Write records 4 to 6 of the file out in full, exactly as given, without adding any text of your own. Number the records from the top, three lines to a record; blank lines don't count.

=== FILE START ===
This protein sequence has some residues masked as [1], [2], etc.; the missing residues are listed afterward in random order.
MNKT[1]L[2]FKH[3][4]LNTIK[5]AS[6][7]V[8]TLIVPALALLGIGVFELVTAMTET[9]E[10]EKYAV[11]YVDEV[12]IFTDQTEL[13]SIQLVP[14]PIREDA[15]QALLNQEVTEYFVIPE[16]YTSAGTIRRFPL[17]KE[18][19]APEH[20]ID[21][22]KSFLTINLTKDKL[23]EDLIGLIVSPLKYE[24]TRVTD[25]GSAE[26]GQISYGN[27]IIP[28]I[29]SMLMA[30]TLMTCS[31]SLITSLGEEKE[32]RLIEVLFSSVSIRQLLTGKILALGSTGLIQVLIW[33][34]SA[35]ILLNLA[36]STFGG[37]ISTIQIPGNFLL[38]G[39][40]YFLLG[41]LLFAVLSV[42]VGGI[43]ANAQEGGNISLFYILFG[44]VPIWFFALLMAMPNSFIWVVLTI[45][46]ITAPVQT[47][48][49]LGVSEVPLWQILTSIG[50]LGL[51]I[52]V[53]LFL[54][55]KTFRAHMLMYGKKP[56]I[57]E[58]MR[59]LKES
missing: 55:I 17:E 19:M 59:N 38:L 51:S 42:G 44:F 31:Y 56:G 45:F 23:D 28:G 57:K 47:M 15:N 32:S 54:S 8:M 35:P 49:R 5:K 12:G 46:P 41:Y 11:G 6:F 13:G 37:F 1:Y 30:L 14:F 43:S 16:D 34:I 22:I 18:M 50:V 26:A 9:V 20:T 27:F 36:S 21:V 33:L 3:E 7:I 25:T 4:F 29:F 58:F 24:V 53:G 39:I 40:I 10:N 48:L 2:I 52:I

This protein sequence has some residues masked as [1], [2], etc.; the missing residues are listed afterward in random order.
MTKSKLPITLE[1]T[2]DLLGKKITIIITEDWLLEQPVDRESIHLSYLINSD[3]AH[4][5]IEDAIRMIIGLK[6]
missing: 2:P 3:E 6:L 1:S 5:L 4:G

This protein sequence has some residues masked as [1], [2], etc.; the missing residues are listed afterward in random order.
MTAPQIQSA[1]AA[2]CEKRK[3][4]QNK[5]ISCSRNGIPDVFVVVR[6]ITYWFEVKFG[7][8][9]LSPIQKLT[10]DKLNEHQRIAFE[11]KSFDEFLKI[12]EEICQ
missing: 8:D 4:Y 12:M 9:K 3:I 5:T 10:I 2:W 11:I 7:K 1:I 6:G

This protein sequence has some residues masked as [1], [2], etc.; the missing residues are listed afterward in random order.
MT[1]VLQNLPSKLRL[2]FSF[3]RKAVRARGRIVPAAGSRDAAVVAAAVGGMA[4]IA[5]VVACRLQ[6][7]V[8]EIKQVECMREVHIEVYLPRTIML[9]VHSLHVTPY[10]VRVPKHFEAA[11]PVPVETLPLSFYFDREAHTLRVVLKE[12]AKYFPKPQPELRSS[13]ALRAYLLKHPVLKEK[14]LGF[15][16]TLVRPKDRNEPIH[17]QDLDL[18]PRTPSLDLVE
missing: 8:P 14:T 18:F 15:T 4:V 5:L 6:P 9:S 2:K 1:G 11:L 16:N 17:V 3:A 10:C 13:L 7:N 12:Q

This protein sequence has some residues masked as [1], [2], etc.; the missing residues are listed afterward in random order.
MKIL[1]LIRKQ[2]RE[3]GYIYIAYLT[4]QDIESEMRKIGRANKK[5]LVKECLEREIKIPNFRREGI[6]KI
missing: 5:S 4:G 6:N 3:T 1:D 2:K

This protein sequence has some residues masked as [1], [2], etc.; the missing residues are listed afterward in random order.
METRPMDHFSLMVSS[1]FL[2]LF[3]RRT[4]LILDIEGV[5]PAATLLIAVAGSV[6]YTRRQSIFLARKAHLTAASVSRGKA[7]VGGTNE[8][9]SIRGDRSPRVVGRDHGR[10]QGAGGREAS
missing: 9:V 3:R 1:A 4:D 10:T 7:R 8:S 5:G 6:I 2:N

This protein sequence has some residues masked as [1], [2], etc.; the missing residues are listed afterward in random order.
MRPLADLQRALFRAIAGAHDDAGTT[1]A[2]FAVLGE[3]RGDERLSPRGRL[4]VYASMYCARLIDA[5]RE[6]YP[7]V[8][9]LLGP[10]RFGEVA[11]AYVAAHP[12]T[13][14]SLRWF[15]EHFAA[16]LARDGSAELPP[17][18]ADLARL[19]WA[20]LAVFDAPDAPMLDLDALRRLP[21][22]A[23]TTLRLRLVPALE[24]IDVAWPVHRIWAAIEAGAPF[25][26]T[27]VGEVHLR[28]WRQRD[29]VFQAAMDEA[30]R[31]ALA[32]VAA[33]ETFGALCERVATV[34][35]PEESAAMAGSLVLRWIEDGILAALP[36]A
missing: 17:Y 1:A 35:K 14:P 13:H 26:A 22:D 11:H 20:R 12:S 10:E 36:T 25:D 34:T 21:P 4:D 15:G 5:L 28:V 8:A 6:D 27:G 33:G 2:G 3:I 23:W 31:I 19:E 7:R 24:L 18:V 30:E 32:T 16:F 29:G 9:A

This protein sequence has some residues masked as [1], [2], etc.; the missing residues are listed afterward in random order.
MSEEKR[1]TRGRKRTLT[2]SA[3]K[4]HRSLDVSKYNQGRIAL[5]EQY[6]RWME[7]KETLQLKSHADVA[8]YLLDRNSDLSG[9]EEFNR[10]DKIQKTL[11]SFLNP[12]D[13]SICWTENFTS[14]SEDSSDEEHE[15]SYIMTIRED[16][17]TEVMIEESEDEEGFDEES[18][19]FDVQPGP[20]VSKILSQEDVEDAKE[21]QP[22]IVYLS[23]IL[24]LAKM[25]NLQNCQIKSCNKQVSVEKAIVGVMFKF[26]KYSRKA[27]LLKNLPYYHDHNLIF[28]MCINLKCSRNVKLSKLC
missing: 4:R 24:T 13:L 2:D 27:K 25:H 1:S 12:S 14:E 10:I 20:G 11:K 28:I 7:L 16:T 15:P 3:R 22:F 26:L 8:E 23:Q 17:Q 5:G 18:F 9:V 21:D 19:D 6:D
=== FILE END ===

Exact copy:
This protein sequence has some residues masked as [1], [2], etc.; the missing residues are listed afterward in random order.
MT[1]VLQNLPSKLRL[2]FSF[3]RKAVRARGRIVPAAGSRDAAVVAAAVGGMA[4]IA[5]VVACRLQ[6][7]V[8]EIKQVECMREVHIEVYLPRTIML[9]VHSLHVTPY[10]VRVPKHFEAA[11]PVPVETLPLSFYFDREAHTLRVVLKE[12]AKYFPKPQPELRSS[13]ALRAYLLKHPVLKEK[14]LGF[15][16]TLVRPKDRNEPIH[17]QDLDL[18]PRTPSLDLVE
missing: 8:P 14:T 18:F 15:T 4:V 5:L 6:P 9:S 2:K 1:G 11:L 16:N 17:V 3:A 10:C 13:L 7:N 12:Q

This protein sequence has some residues masked as [1], [2], etc.; the missing residues are listed afterward in random order.
MKIL[1]LIRKQ[2]RE[3]GYIYIAYLT[4]QDIESEMRKIGRANKK[5]LVKECLEREIKIPNFRREGI[6]KI
missing: 5:S 4:G 6:N 3:T 1:D 2:K

This protein sequence has some residues masked as [1], [2], etc.; the missing residues are listed afterward in random order.
METRPMDHFSLMVSS[1]FL[2]LF[3]RRT[4]LILDIEGV[5]PAATLLIAVAGSV[6]YTRRQSIFLARKAHLTAASVSRGKA[7]VGGTNE[8][9]SIRGDRSPRVVGRDHGR[10]QGAGGREAS
missing: 9:V 3:R 1:A 4:D 10:T 7:R 8:S 5:G 6:I 2:N